the capitol mob. that was a senior official telling jim acosta. what about issuing subpoenas t that were with him or the capitol police that were with them? wouldn't that be the best chance of changing republican minds? >> look, any of this is possible, anderson. i demand maybe enviable position of being the juror in this case. we are not the managers of the case, the prosecutors of the case even though it's not a criminal case, let me make that clear. that's going to be up to them. let see what evidence they put out and we have plenty of testimony, as well, that has been garnered from what people actually said in the moment when they were there and we have plenty of evidence of what the president said leading up to it in the report. so i'm going to let them run their own case, but i do think it's significant senator schumer and mcconnell reached a bipartisan agreement how this trial will proceed including a
decision about witnesses, which will be made at some point during the trial. >> republican senator langford said quote i don't coknow of anyone that their mind is not made up. do you think he's right? >> i don't know about that. as a former prosecutor, i saw a lot of cases go good or go bad depending on what the evidence is. look in politics, did people think we would win georgia? i don't think they did. and we did because people listened and made a decision. so i'm not going to concede that right now before we have even seen an ounce of evidence in an official proceeding. this is our job. i think liz cheney did a beautiful job this weekend of describing this that you just can't pretend it didn't happen. i think she said we've got to make sure this never happens again, and i think that's really important to note that you can't have a president who just because he loses, clearly loses
an election, decides he'll mess around with our democracy and attack a co-equal branch of government simply doing its job to certify the jobs that have been certified. maybe trevor noah said it best when he said on his show, if you get fired from best buy, you can't go and steal a tv on your way out. so we can't have the precedent be that you can go do anything you want. in president trump's own words go wild and reek havoc on the democracy to the point people die and police officers are killed and not have any kind of responsibility for it. i look forward as you pointed out at the end of your segment there of carrying on that mantle of accountability and i think we have to take it very seriously. >> senator klobuchar, appreciate your time. >> thanks, anderson. thank you for being on again. joining me is noah feldman in the first impeachment trial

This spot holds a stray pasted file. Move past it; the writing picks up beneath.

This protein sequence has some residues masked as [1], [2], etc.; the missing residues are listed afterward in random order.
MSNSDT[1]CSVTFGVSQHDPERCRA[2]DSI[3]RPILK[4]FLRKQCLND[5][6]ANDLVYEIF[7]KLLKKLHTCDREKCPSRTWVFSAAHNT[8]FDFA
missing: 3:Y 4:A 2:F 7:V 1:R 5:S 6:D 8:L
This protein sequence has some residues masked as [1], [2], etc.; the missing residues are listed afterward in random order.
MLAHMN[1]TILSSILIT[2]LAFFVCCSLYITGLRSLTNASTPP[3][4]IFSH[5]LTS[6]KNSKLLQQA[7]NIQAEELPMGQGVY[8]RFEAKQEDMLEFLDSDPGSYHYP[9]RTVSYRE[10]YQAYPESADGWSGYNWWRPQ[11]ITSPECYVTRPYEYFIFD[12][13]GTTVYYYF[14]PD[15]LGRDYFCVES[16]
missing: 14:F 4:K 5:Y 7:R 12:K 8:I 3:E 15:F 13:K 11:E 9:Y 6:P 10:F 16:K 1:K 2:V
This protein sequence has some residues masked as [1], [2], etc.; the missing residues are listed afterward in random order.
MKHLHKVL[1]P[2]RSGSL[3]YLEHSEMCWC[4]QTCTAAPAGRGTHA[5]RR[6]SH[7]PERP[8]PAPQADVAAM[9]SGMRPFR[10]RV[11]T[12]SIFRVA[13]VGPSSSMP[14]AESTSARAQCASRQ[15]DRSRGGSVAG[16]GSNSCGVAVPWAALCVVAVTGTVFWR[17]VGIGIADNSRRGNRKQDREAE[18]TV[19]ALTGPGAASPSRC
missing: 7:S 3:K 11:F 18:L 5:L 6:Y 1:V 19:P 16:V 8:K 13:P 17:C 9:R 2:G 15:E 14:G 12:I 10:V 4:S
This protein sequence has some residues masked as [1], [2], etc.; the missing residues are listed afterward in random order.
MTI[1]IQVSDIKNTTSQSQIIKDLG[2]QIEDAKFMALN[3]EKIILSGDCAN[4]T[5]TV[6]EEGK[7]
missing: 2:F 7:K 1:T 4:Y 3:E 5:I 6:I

and konlconstitutional scholar. thanks for being back. is there any merit the former president's team put forward today, impeaching a president is constitutional? >> the trial is definitely not unconstitutional. there is strong precedent for trying someone once they are out of office and the history suggest the framers understood that was a possibility. i don't think there is much to that. the first amendment claim, the key point to understand is that the constitution says you have free speech and what it means by that is you can't be criminally prosecuted or otherwise harmed by the government for speaking freely. it does not say you have a get out of jail free card as it were as president to commit a high crime and misdemeanor so long as you do it while you're talking. that's what trump did. he did it while talking and that's what he was doing while inciting people to violence and that's the allegation and what he'll be tried for. it a mistake to see the first amendment as the feature there so i think that argument, as well, is not a legally correct one. >> we just learned that at least
two alleged capitol rioters are arguing in court the former president himself is the reason for the violence with one even going as far as calling him quote an unindicted co-conspirator, i mean, remarkable how supposedly supporters of the president with their back up against the wall in a court turn on him and name him as a co-conspirator but do you think democrats might make that part of their case? does that matter? would that hold any weight? >> i don't think they will make direct reference to what is happening in those trials but could say the same thing. they could say the president and are saying that the president was a central cause of the attack on the capitol by virtue of insitieinciting it. in some fundamental way, his words led to the events that followed. they don't have to prove it was the but for cause, if it wasn't for the president people wouldn't have attacked but have to show the president's words led in some meaningful way and they knew he would lead in a
meaningful way to the attack on the capitol and that's what they're trying to do. >> it seems the entire fact this rally was called for january 6th, it's not a random date. it not, you know, a date -- just a random date to protest election, you know, alleged election fraud which was not actually, you know, real. it is the last date, i mean, if you have a coup, this is the day to try to -- this is the day you have to try to stop the electoral votes from being counted. >> yeah, no, it's clearly the context of what happened. that's the context of president trump's speech and the context of the riot that followed. his lawyers will try to say it was planned without -- in fact, they did say this in the long brief. it was planned independently and wasn't because of him. the attack would have happened no matter what he did and that's a defense on the facts. the way to refute that is say, did you watch tv that day? did you see the president's